As the story unfolds it becomes clearer that Landfill is a boy who is living in an environment outside of the 'real' world. He is looked after by Babagoo, a scavenger, a father figure, a man who survives within the walls of 'the Hinterland' and who is desperate to keep Landfill away from the Outside. Babagoo and Landfill have a vocabulary unique to themselves; amnals (animals) vegbles (vegetables), suggesting a simplistic naivety, and yet their animals are named after literary giants - Woolf, Orwell, Joyce, Kafka. It is quirks like these that intrigue and so, as when faced with a knotted ball of wool, the reader becomes desperate to unravel the twists and to make sense of it all.

Babagoo has a set of rules that Landfill must abide by and when these rules start to be bent, tension between the two characters begins to develop. Landfill becomes more curious about the stories that he has been told and questions all that he has believed to be true. When Landfill dares to venture beyond the walls of the Hinterland, his eyes are opened, and his loyalties are questioned. Without giving too much away, Landfill discovers that Babagoo has not always been entirely honest with him and this brings Landfill dangerously close to the world that is 'The Outside'.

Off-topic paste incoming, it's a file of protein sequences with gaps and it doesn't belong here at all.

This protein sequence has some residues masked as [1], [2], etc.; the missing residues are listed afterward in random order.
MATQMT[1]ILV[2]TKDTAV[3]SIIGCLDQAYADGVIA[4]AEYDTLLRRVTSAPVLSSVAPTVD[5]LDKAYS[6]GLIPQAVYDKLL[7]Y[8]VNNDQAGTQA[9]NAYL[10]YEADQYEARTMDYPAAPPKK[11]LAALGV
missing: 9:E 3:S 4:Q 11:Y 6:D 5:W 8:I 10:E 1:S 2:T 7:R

The central characters are ones that make the reader really care and the story is so well-told that the tale becomes vivid and addictive. Darren Simpson has a way of making an alien environment one that the reader can picture in all of its complexities. His attention to detail, the quirks and idiosyncrasies of the characters - Landfill's habit of licking his wrist and rubbing it through his hair for example - make this a story that is brightly coloured and bold in the reader's imagination.

There were moments when I found myself holding my breath and almost closing my eyes for fear of what might happen next. There were a few scenes which were quite graphic in their nature; necessarily so to reflect the harsh brutality of a scavenger lifestyle and some younger, more sensitive readers might be disturbed by these.

I can only hope that a sequel is planned as I have to know what happens next. As soon as it is published, I'll be first in the queue to quench my appetite for more of Landfill's adventures. A truly great read which I highly recommend.

322 pages / Ages 10+ / Reviewed by Jo Clarke, teacher